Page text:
California’s Senate Elections Committee has approved a bill that would allow the names and addresses of those who signed the petition to remove Governor Gavin Newsom (D) from office to the public to be revealed; a move considered a voter intimidation technique.

The bill, SB 663, if passed, would effectively violate the rights of those who wanted Newsom to be removed but did not want their names or addresses made public. Part of the reason for the petition is because of Newsom’s far-reaching lockdowns, which have devastated countless businesses around the country.

The bill reads that signers of the petition will then have 45 days to delete their names from the list reports the Post Millennial.

“This bill would… authorize the target of a recall petition to inspect the petition… for purposes of communicating with registered voters to determine whether they signed the recall petition and whether they understood the recall petition they may have signed, and to assist registered voters to withdraw their signatures on the recall petition, if they so desire.”

The petitioners’ names would not be released, but they would be made known to the government, which would then be able to contact them to ask if they understand the petition or tell them how to remove their name from it.

These factors seem to be working together to persuade voters to withdraw their signatures on the petition which claims that Newsom failed at his job, destroying the lives and businesses of so many hardworking Californians. The petition has been signed by over 2 million people.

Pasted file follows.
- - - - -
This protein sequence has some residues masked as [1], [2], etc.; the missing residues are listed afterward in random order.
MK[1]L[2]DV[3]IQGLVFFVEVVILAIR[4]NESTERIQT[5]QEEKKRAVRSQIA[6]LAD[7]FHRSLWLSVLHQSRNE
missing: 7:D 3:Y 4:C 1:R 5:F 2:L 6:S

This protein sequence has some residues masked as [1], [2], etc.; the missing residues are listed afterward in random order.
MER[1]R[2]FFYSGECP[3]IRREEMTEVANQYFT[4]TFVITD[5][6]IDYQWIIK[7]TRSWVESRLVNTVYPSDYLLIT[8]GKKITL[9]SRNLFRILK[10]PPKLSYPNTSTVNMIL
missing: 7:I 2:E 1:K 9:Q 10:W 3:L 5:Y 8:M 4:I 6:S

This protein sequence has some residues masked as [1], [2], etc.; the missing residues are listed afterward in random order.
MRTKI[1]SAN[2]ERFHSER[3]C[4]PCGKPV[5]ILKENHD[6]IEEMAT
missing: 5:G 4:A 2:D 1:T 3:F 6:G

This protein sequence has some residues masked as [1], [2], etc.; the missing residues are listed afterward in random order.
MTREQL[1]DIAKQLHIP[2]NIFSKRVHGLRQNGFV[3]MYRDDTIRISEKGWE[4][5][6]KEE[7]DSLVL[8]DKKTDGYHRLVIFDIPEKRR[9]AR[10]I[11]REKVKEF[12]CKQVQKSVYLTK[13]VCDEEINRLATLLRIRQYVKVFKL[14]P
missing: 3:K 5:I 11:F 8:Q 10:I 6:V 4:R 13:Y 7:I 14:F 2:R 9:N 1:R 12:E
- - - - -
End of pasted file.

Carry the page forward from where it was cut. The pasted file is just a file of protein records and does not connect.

In addition to the lockdowns, the petition cites the problems of housing and homelessness, increasing violence, inadequate schools, and legislation that failed freelancers and others in the gig economy.

Newsom announced his own recall campaign against the recall petition in March. He started a committee called “Stop the Republican Recall” to raise funds to protect his seat, claiming that white nationalists and right-wing militias are plotting to depose him.

Orrin Heatlie, a former county sheriff’s sergeant who filed the petition, called Newsom’s allegations a “smear operation.”

The initiative to expose petitioners’ names and addresses raises questions about the First Amendment, which states that Americans have the right to “petition the Government for a redress of grievances.”

The Supreme Court has ruled that anonymous expression is covered under the law. When it comes to political action, the Supreme Court has expressly protected anonymous expression. In NAACP v. Alabama, a civil rights case before the court, the court ruled that the association did not have to turn over its membership list despite the state’s interest.

Thus, this demand for the names and addresses of those who want Newsom to resign benefits only the governor and his rule.

SB 663, sponsored by State Senator Josh Newman, will now go into the California legislative process. It would pose a serious threat to those who want to depose the unpopular Democrat or his supporters if it is passed. 

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